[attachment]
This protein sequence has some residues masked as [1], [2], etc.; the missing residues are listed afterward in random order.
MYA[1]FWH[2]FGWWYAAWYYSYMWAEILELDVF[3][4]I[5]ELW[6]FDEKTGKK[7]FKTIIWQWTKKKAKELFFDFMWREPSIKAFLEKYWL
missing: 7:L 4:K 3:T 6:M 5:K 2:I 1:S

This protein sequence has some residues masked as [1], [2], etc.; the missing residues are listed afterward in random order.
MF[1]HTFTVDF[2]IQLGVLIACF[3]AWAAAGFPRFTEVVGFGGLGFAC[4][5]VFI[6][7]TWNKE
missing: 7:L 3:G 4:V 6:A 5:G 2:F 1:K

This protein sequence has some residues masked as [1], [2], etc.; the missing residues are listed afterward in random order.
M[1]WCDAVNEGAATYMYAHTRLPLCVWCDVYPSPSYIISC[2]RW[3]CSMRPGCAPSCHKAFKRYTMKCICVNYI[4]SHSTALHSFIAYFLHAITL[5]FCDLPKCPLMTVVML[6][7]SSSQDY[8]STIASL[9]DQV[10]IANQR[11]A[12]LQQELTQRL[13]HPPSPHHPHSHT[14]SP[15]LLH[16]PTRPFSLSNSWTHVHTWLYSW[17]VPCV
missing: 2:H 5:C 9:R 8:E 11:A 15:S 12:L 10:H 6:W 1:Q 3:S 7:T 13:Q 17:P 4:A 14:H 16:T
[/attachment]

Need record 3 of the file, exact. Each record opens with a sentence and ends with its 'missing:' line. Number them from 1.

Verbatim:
This protein sequence has some residues masked as [1], [2], etc.; the missing residues are listed afterward in random order.
M[1]WCDAVNEGAATYMYAHTRLPLCVWCDVYPSPSYIISC[2]RW[3]CSMRPGCAPSCHKAFKRYTMKCICVNYI[4]SHSTALHSFIAYFLHAITL[5]FCDLPKCPLMTVVML[6][7]SSSQDY[8]STIASL[9]DQV[10]IANQR[11]A[12]LQQELTQRL[13]HPPSPHHPHSHT[14]SP[15]LLH[16]PTRPFSLSNSWTHVHTWLYSW[17]VPCV
missing: 2:H 5:C 9:R 8:E 11:A 15:S 12:L 10:H 6:W 1:Q 3:S 7:T 13:Q 17:P 4:A 14:H 16:T